A wrestling workout routine SHOULD be designed with a lot of thought and consideration.
This is especially important because the program factors in to your performance on the mat.
However, as I talk to more and more wrestlers and they ask me strength and conditioning questions regarding their exercise selection, program, etc., I’m finding that there is a big disconnect between their wrestling workout routine and their goals.
In a nutshell- the “programs” a lot of people tend to follow are just a crap shoot, for lack of a better phrase.
Here’s what I mean…
Wrestling Workout Routine Example 1
Ever done a “Leg Day” at the gym?
I used to have workouts like this.
Basically I would select any and all exercises that worked the legs in some capacity and then perform them. I probably followed the good old three sets of ten.
And I would just keep selecting exercises until I was having trouble walking.
And then I’d be sore for a week and think to myself, “Damn, I worked hard. I’m the man.”
…Of course I’d be thinking that in between every painful step I took.
Did I ever stop and wonder if I was actually accomplishing anything by implementing workouts like this?
Have you ever wondered the same?
Wrestling Workout Routine Example 2
What about a wrestling workout routine that calls for the following reps: 20, 15, 12, 8, 4, 4, 8, 12, 15, 20.
What’s really going on here?
I see 20 reps- a great way to build consistency with a technique, warm-up, and/or “burn” a muscle out.
Then I see 12 and 8 reps. That’s in the “muscle building” rep range according to the college textbooks I used to read.
Oh, and then there’s 4 reps, which is great at building strength.
Wow, a wrestling workout routine that follows this set/rep scheme has it all!
…Unless of course you’re looking to build strength and power, in which case you’re pretty fatigued by the time you get to the sets of 4.
Think about one of your recent training sessions during which you intended on lifting heavy…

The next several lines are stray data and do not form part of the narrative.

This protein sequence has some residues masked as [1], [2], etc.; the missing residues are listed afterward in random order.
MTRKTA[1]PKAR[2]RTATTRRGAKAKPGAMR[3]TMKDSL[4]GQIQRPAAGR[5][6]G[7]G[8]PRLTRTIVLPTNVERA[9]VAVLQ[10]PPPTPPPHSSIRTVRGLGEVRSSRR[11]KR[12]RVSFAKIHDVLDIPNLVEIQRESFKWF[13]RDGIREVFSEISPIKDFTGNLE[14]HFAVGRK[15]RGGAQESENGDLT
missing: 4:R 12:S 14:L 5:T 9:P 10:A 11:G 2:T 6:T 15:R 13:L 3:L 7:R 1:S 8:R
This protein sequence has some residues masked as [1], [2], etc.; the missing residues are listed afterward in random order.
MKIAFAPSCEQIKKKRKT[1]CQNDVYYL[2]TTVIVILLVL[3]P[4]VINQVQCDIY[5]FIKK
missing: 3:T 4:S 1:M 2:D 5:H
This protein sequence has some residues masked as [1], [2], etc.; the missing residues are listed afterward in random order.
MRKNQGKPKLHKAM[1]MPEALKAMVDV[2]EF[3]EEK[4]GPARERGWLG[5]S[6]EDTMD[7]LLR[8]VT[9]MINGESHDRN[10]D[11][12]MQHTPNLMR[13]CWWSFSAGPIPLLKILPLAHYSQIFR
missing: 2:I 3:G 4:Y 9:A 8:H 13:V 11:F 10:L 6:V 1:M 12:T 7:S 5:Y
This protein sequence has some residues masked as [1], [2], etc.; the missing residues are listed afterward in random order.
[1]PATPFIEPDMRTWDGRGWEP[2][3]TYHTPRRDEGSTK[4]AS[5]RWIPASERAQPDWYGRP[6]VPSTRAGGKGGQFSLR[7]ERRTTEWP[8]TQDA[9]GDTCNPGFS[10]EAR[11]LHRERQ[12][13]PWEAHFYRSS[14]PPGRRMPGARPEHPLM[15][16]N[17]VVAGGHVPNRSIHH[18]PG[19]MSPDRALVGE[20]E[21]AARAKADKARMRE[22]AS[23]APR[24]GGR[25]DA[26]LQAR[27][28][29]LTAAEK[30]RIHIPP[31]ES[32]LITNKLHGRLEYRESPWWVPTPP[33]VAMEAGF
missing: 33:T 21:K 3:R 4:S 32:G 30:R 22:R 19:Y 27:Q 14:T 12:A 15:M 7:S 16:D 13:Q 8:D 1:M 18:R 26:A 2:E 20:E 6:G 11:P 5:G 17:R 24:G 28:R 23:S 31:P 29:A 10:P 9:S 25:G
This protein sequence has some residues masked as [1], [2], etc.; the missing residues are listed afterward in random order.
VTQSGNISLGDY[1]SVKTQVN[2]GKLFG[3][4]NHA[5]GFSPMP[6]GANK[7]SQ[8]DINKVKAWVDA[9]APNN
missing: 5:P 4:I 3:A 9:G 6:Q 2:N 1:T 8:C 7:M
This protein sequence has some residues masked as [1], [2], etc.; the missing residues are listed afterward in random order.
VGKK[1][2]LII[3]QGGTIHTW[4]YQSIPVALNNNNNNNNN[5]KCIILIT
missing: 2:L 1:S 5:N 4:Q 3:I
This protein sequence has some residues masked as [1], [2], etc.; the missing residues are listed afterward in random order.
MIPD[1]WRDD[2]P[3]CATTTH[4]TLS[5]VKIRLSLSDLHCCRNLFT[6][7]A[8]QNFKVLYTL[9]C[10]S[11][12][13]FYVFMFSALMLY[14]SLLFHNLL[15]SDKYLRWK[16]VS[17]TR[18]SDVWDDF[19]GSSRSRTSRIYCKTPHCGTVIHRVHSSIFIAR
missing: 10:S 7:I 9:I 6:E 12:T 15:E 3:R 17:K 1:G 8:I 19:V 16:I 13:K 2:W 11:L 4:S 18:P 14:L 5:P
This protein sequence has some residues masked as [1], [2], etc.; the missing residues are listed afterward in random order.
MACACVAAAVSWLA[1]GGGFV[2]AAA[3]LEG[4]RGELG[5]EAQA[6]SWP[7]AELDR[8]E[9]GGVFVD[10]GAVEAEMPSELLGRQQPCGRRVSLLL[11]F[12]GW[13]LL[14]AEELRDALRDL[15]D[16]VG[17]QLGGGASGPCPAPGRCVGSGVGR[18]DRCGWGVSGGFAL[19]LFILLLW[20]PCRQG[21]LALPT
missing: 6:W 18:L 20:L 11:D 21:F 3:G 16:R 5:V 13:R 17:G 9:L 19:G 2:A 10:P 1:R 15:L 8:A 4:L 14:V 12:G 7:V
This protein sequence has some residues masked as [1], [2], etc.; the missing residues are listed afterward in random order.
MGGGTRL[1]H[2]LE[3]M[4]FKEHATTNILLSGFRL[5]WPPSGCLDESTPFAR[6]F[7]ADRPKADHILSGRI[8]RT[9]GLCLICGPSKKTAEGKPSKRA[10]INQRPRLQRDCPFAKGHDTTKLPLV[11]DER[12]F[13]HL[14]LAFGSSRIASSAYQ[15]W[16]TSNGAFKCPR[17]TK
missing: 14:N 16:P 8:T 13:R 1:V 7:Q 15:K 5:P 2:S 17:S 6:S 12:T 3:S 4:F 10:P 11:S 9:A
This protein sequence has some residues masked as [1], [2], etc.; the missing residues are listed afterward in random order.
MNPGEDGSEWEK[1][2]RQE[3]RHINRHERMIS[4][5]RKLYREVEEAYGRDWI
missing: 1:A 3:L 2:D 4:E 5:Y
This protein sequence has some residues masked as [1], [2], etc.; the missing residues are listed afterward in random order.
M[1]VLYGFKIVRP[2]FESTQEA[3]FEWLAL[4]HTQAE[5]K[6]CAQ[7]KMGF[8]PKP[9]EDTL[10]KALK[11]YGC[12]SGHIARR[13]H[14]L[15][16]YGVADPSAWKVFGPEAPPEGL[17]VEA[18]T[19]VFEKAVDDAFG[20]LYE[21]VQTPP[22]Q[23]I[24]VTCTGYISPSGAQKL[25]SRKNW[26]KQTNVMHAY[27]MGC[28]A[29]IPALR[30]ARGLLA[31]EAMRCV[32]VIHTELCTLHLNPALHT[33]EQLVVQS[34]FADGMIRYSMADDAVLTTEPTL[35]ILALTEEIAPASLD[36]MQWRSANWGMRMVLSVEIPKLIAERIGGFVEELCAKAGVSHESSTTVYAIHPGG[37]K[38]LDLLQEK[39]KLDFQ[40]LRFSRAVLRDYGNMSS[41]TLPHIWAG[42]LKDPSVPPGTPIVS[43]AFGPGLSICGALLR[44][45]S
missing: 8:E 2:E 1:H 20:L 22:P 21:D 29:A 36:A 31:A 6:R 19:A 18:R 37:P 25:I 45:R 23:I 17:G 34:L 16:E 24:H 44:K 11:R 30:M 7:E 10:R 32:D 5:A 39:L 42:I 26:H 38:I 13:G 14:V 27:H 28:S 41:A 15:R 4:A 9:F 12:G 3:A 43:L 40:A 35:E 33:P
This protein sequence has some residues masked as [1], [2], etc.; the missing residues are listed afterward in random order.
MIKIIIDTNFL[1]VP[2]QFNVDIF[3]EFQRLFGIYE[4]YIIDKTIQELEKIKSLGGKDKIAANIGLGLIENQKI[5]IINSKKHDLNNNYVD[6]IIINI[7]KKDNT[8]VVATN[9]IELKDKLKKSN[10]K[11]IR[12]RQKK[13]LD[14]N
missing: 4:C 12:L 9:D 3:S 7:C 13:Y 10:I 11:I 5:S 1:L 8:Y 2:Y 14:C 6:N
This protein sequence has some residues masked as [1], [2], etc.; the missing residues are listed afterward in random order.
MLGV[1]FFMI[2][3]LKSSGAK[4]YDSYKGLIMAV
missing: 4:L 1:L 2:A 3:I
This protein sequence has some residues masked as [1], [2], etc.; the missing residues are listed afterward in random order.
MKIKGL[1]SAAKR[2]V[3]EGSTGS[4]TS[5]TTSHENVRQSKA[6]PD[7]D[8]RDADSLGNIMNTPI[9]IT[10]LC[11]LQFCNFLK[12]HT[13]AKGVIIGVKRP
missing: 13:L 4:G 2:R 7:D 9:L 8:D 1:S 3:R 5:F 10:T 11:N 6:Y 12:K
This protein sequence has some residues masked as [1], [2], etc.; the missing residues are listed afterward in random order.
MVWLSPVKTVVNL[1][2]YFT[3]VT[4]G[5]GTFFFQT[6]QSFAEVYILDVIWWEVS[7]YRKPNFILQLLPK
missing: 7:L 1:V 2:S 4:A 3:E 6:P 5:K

Did you do 65 warm-up reps before you got to your heavy working sets?
Wrestling Workout Routine Example 3
Finally, I’ll introduce one of the guys who comes to my gym.
Upon writing this post, he’s currently on one of the most intensive squat programs ever (known throughout the powerlifting community as Smolov). I’ve done parts of this program before. All I did was squat, and believe me, it was extremely difficult.
Yesterday after completing the 2nd of 3 days of squatting for the week (keep in mind that all the days are heavy), he then did explosive deadlifts followed by a couple of other accessory exercises. After that he finished up with 20 minutes of conditioning consisting of jumping rope, rowing, and battling ropes.
Listen, the guy is a machine and he loves to train. In fact, sometimes I think he just trains for the sake of training. And that’s fine for people who just want to train and work for the sake of working.
But for people who want to maximize their physical potential (in his case based on his Smolov program selection, I’m guessing he wants to increase his squat), whether it be on the mat or any other sport, the end result must be kept in mind.
So, anyway, now that I’ve written one of the most long-winded intros ever, the first step (as you probably know) to designing effective wrestling workouts is…